I Pay Dead People: Medicare and Medicaid Misspent $23 Million On Benefits For Dead Patients

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A report released Thursday by the Office of the Inspector General of the Department of Health and Human Services reveals the Centers for Medicare and Medicaid Services (CMS) – the same agency responsible for setting the  Obamacare rollout in motion – paid more than $20 million in false benefits to dead people in 2011.

According to the report, CMS paid $23 million to providers, suppliers, Medicare Advantage organizations and prescription drug plan sponsors for dead patients, as well as $29 million in drug payouts for illegal aliens.

Altogether, the payments represent a fraction of the total amount of Medicare payouts in any given year. But the misspent money still elicited recommendations from the Inspector General’s office on how CMS must tighten the vetting process.

“The OIG offered a handful of recommendations,” The Hill reported Thursday, “such as taking action against providers and suppliers that had high numbers of claims with service dates after a beneficiary’s death, as a way to minimize further inappropriate payments.”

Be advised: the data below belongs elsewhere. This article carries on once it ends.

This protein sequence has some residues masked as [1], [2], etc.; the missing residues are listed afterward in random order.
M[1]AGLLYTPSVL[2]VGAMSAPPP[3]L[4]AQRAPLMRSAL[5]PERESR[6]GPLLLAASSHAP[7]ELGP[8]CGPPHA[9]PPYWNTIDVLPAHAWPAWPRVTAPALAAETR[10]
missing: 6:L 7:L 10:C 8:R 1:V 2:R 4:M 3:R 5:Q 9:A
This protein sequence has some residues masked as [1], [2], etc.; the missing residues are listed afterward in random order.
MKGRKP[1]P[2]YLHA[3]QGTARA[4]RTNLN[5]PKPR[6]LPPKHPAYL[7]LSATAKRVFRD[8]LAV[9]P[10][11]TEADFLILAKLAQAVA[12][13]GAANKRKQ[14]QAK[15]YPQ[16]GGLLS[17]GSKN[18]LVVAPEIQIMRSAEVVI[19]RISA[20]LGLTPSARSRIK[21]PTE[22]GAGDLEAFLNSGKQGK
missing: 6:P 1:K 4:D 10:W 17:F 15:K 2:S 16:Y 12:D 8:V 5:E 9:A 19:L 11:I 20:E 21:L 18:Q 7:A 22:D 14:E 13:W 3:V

CMS administrator Mailynn Tavenner said the Medicaid agency accepts the findings, but she didn’t elaborate much.

“We agree that in cases where the information indicates an individual is not lawfully present in the United States, that individual should not be permitted to enroll or to remain enrolled in a Part D plan during the period where he or she is not eligible to receive federal benefits,” Tavenner said.

Senator Tom Coburn (R-Okla.) criticized CMS for the finding, noting that the agency had been cautioned of the potential for such egregious abuses five years before they were uncovered.

Personal Liberty

Ben Bullard

Reconciling the concept of individual sovereignty with conscientious participation in the modern American political process is a continuing preoccupation for staff writer Ben Bullard. A former community newspaper writer, Bullard has closely observed the manner in which well-meaning small-town politicians and policy makers often accept, unthinkingly, their increasingly marginal role in shaping the quality of their own lives, as well as those of the people whom they serve. He argues that American public policy is plagued by inscrutable and corrupt motives on a national scale, a fundamental problem which individuals, families and communities must strive to solve. This, he argues, can be achieved only as Americans rediscover the principal role each citizen plays in enriching the welfare of our Republic.

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